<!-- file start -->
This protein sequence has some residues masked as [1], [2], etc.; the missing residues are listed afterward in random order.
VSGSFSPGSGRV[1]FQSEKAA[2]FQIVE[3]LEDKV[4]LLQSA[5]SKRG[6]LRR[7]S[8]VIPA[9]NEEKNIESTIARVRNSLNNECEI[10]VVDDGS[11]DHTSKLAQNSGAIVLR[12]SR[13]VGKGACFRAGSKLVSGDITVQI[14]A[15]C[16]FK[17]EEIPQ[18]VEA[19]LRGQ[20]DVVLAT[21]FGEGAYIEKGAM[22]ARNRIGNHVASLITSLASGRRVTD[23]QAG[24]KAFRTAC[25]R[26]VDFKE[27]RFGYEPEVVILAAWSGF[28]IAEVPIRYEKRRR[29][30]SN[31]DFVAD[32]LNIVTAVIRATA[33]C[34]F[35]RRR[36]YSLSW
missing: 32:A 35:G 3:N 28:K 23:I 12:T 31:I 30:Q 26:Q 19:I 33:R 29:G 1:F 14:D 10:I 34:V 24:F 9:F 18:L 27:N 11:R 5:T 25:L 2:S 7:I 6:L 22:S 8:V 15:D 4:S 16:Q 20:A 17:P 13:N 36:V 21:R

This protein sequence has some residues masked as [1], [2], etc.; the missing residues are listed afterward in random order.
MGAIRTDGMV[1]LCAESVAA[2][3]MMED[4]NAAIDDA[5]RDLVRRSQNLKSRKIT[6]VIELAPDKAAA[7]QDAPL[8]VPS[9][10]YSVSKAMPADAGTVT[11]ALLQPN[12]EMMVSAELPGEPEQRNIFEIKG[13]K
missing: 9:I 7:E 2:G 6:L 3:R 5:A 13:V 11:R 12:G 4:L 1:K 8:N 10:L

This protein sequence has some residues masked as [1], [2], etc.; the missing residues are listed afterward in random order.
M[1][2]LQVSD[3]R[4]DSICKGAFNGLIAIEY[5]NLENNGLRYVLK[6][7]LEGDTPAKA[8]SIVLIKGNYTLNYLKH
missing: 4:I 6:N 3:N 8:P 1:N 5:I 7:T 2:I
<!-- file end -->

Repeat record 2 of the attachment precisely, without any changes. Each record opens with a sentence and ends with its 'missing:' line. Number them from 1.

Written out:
This protein sequence has some residues masked as [1], [2], etc.; the missing residues are listed afterward in random order.
MGAIRTDGMV[1]LCAESVAA[2][3]MMED[4]NAAIDDA[5]RDLVRRSQNLKSRKIT[6]VIELAPDKAAA[7]QDAPL[8]VPS[9][10]YSVSKAMPADAGTVT[11]ALLQPN[12]EMMVSAELPGEPEQRNIFEIKG[13]K
missing: 9:I 7:E 2:G 6:L 3:R 5:A 13:V 11:R 12:G 4:L 1:K 8:N 10:L